San Diego's National Cemeteries Honor Fallen Service Members On Memorial Day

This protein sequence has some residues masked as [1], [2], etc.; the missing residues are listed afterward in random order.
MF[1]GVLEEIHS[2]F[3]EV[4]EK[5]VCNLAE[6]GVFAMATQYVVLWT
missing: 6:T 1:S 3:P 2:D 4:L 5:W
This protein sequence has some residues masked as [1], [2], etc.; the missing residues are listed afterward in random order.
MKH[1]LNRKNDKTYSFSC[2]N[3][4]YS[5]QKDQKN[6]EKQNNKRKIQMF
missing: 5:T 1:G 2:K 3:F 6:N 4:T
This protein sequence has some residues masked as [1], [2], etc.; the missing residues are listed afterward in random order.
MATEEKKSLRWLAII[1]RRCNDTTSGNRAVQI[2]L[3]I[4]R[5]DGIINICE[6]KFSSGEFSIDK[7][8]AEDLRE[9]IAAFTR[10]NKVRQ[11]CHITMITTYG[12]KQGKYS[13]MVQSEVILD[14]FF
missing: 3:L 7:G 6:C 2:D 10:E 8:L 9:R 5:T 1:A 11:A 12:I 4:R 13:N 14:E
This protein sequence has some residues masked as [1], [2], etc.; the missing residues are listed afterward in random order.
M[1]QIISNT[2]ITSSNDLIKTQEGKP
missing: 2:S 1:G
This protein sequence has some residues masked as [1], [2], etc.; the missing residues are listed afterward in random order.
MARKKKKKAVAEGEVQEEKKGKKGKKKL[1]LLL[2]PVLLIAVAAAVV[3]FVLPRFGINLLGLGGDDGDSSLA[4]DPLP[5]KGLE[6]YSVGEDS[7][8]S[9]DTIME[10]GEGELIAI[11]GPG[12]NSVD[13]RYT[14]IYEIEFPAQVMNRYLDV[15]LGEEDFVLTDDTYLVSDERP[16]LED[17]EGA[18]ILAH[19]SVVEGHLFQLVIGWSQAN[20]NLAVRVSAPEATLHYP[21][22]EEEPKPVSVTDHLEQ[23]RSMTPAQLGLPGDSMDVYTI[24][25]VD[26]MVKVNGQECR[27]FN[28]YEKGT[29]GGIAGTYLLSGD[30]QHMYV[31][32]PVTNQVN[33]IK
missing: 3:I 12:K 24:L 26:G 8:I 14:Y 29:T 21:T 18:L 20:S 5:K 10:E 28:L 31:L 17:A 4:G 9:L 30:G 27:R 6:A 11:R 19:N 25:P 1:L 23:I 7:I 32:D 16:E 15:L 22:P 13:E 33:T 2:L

Speaker 1: 00:00 Today. We remember, and honor the men and women who died while serving in the U S military. One way of honoring them is through the beautification and expansion efforts underway at our national cemeteries. Earlier this morning, I spoke with Gretta Hamilton director at Fort Rosecrans and Miramar national cemeteries. Here's that interview? What is being done at San Diego's national cemeteries today to mark Memorial Speaker 2: 00:24 Day? Well, we're still under COVID restrictions. The main thing that we did today was we placed a reef in a private ceremony at Miramar and Fort Rosecrans. Um, in honor, of those who paid the ultimate sacrifice. We also, on Saturday, we placed flags at Fort Rosecrans as well on the graves there in the cemetery, but for now, because we're under COVID and the restrictions came too late for us to do a major ceremony. It's a very quiet, similar cemetery ceremony, similar to last year. Speaker 1: 01:00 What would you like people to reflect on, on this Memorial Speaker 2: 01:04 Day Memorial day? And what I would like is for those who paid the ultimate sacrifice, that's the day that it's for, but also for all veterans that served honorably and that are entered in our national cemeteries and also their family members, their children, their spouses, you know, that the sacrifice that they made. Speaker 1: 01:24 Hmm. And, and you are an air force veteran and worked for the veterans benefits administration prior to going into cemetery administration. What called you to this field? Speaker 2: 01:35 Oh, you know what? I always wanted to join the VA even as a child. Um, I don't know if anybody, cause I'm probably much older than most folks is when max Cleveland was ahead of the veteran administration before it became a department, he was a Vietnam veteran who was severely wounded. And as he headed that the administration during the time, I was just amazed at the sacrifice he had made. He was an amputee or fallen out of grenade and lost both his legs and just the devotion he had for veterans. That was amazing to me, even as a child, I knew I wanted to be a part of that. Cause I grew up as a military dependent and I watched my father go through the GI bill to get his first home and also to go back to school after he retired, you know, you're Speaker 1: 02:25 Relatively new to this position in San Diego, having started in March and you're the first woman and woman of color to hold this post. What's the significance of that for you? Speaker 2: 02:35 You know, any cemetery that, and I just can't delineate it out. Any cemetery that I go to, no matter how large or how small it's an honor and this community, it has a lot of history is military wise and both at Fort Rosecrans and Miramar. And it's just the honor to be selected because we through a rigorous interview process, um, to be Dave and get to the point to even be considered. So it means a lot to me just to be here, probably one of the busiest cemeteries in the national cemetery administration. Speaker 1: 03:14 And you're directing a sort of renovation of the Miramar cemetery. Can you tell us about that project? We're Speaker 2: 03:20 Going through a major innovation at both cemeteries. I'll start with Fort Rosecrans first. Um, the roads are, if anyone's ever been there, it's a beautiful view million dollar view, but we're, we're, we're updating the sewer system where redoing all of the roads, updating the lodge also, um, the grounds as well. So that it's more comfort, more ADA compliant with anyone that visited the cemetery. So a year from now, we're still in the design phase, but a year from now, you're going to see a lot of major going to Fort Rosecrans and at Fort Miramar, I'm sorry, Miramar national cemetery, because unfortunately it's the nature of what we do. The death toll is this high. I mean, we're going through, we've gone through most of the world war two and now we're seeing the Vietnam veterans as well, and the numbers are large. And so we have to expand. And so we're, we're putting in more, columbariums, we're doing more in ground casket, burial sites on Crip sites. You'll see that. And also just expanding our administration office so that we can accommodate the customer or what we've back to say our families in a more efficient manner Speaker 1: 04:42 And are the increased numbers partly due to COVID? Speaker 2: 04:45 No, I wouldn't say that. It's just that we're starting to see just, you know, the natural circle of life. We've seen numbers that are not, I wouldn't say alarming, but it, it gives you pause and let you know that it's out there. And then there's a threat to a certain demographic that we serve, which is the older veteran and his family and their family. Excuse me. Um, Speaker 1: 05:07 You'd also like to tell military families about a digital remembrance platform. How does that work? Speaker 2: 05:13 We have what is called the veterans, um, legacy Memorial. I'm sorry. I should have brought up the website for you as well, but veterans can now their family members, anyone that anyone in the world can go out online and look up any veteran that is buried in a cemetery and you can find out initially when they serve the branch of service, but it also gives the family members the opportunity to also to load the memories of pictures and also, um, letters, any kind of mementos that you would like to honor. So that that veteran can always be remembered. Our last under secretary, he was very big on that. Every veteran will never die. And in that sense, you mentioned their names will always be remembered. Then by having this veterans' legacy Memorial, we're able to ensure that vicious will be remembered and to imperpetuity. And Speaker 1: 06:11 We've actually got that website. That website is V L M dot C E m.va.gov. I've been speaking to Gretta Hamilton director at Fort Rosecrans and Miramar national cemeteries. Gretta. Thank you so much for joining us. Speaker 2: 06:27 Thank you. I appreciate the opportunity.